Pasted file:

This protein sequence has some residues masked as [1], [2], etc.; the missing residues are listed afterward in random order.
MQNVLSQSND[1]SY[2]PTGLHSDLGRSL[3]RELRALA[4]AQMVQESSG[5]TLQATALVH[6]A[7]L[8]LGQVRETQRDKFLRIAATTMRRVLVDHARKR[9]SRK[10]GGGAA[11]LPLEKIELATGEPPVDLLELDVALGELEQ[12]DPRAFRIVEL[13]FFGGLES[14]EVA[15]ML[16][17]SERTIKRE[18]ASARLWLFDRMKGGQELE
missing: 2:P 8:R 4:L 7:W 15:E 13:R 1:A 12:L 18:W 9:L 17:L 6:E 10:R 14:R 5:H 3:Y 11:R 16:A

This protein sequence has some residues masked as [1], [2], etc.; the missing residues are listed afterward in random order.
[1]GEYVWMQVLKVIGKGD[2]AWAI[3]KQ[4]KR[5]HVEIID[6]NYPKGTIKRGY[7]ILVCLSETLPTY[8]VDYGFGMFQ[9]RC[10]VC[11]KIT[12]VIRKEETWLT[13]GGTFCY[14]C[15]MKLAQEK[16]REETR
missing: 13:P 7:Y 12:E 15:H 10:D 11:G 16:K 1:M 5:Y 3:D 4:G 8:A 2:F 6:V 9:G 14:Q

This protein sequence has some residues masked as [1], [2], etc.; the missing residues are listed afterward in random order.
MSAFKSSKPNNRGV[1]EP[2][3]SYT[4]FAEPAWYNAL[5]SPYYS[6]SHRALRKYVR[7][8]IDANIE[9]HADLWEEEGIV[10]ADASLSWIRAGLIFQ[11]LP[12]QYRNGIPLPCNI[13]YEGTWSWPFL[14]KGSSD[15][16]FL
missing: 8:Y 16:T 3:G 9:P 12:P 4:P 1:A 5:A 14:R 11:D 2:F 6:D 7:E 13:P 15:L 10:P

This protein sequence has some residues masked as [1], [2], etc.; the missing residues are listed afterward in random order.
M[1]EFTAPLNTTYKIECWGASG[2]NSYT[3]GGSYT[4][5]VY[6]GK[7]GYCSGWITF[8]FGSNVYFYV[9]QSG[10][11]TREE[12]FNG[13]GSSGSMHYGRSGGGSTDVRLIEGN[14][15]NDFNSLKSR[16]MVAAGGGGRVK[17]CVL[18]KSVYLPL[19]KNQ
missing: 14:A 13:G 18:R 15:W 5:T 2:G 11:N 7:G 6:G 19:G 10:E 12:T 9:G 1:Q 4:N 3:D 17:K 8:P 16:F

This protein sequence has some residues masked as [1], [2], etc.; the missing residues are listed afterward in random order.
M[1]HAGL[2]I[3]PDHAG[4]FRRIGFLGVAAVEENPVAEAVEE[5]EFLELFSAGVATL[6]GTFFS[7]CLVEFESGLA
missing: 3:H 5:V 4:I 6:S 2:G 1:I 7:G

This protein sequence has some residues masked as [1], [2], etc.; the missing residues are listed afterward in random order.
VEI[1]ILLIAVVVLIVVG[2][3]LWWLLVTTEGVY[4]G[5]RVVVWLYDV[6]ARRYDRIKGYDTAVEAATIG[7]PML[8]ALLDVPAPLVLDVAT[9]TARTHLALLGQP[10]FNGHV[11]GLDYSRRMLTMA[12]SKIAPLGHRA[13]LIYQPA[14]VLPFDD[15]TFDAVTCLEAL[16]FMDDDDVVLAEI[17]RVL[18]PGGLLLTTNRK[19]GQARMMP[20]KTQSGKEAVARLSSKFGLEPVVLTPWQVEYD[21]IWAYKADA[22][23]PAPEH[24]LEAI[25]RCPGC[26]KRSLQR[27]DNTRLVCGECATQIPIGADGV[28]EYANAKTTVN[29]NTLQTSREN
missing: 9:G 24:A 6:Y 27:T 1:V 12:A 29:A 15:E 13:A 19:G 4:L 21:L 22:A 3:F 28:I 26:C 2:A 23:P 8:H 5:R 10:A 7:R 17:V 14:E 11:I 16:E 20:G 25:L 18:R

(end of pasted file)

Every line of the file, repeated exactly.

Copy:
This protein sequence has some residues masked as [1], [2], etc.; the missing residues are listed afterward in random order.
MQNVLSQSND[1]SY[2]PTGLHSDLGRSL[3]RELRALA[4]AQMVQESSG[5]TLQATALVH[6]A[7]L[8]LGQVRETQRDKFLRIAATTMRRVLVDHARKR[9]SRK[10]GGGAA[11]LPLEKIELATGEPPVDLLELDVALGELEQ[12]DPRAFRIVEL[13]FFGGLES[14]EVA[15]ML[16][17]SERTIKRE[18]ASARLWLFDRMKGGQELE
missing: 2:P 8:R 4:L 7:W 15:E 13:R 1:A 12:L 18:W 9:L 17:L 6:E 10:R 14:R 5:H 3:Y 11:R 16:A

This protein sequence has some residues masked as [1], [2], etc.; the missing residues are listed afterward in random order.
[1]GEYVWMQVLKVIGKGD[2]AWAI[3]KQ[4]KR[5]HVEIID[6]NYPKGTIKRGY[7]ILVCLSETLPTY[8]VDYGFGMFQ[9]RC[10]VC[11]KIT[12]VIRKEETWLT[13]GGTFCY[14]C[15]MKLAQEK[16]REETR
missing: 13:P 7:Y 12:E 15:H 10:D 11:G 16:K 1:M 5:Y 3:D 4:G 8:A 2:F 6:V 9:G 14:Q

This protein sequence has some residues masked as [1], [2], etc.; the missing residues are listed afterward in random order.
MSAFKSSKPNNRGV[1]EP[2][3]SYT[4]FAEPAWYNAL[5]SPYYS[6]SHRALRKYVR[7][8]IDANIE[9]HADLWEEEGIV[10]ADASLSWIRAGLIFQ[11]LP[12]QYRNGIPLPCNI[13]YEGTWSWPFL[14]KGSSD[15][16]FL
missing: 8:Y 16:T 3:G 9:P 12:P 4:P 1:A 5:A 14:R 11:D 2:F 6:D 7:E 13:P 15:L 10:P

This protein sequence has some residues masked as [1], [2], etc.; the missing residues are listed afterward in random order.
M[1]EFTAPLNTTYKIECWGASG[2]NSYT[3]GGSYT[4][5]VY[6]GK[7]GYCSGWITF[8]FGSNVYFYV[9]QSG[10][11]TREE[12]FNG[13]GSSGSMHYGRSGGGSTDVRLIEGN[14][15]NDFNSLKSR[16]MVAAGGGGRVK[17]CVL[18]KSVYLPL[19]KNQ
missing: 14:A 13:G 18:R 15:W 5:T 2:G 11:N 7:G 6:G 19:G 10:E 12:T 9:G 1:Q 4:N 3:D 17:K 8:P 16:F

This protein sequence has some residues masked as [1], [2], etc.; the missing residues are listed afterward in random order.
M[1]HAGL[2]I[3]PDHAG[4]FRRIGFLGVAAVEENPVAEAVEE[5]EFLELFSAGVATL[6]GTFFS[7]CLVEFESGLA
missing: 3:H 5:V 4:I 6:S 2:G 1:I 7:G

This protein sequence has some residues masked as [1], [2], etc.; the missing residues are listed afterward in random order.
VEI[1]ILLIAVVVLIVVG[2][3]LWWLLVTTEGVY[4]G[5]RVVVWLYDV[6]ARRYDRIKGYDTAVEAATIG[7]PML[8]ALLDVPAPLVLDVAT[9]TARTHLALLGQP[10]FNGHV[11]GLDYSRRMLTMA[12]SKIAPLGHRA[13]LIYQPA[14]VLPFDD[15]TFDAVTCLEAL[16]FMDDDDVVLAEI[17]RVL[18]PGGLLLTTNRK[19]GQARMMP[20]KTQSGKEAVARLSSKFGLEPVVLTPWQVEYD[21]IWAYKADA[22][23]PAPEH[24]LEAI[25]RCPGC[26]KRSLQR[27]DNTRLVCGECATQIPIGADGV[28]EYANAKTTVN[29]NTLQTSREN
missing: 9:G 24:A 6:Y 27:T 1:V 12:A 29:A 15:E 13:A 19:G 4:L 21:L 22:A 3:F 28:I 26:C 2:A 23:P 8:H 5:R 10:A 7:R 17:V 14:E 11:I 16:E 20:G 25:L 18:R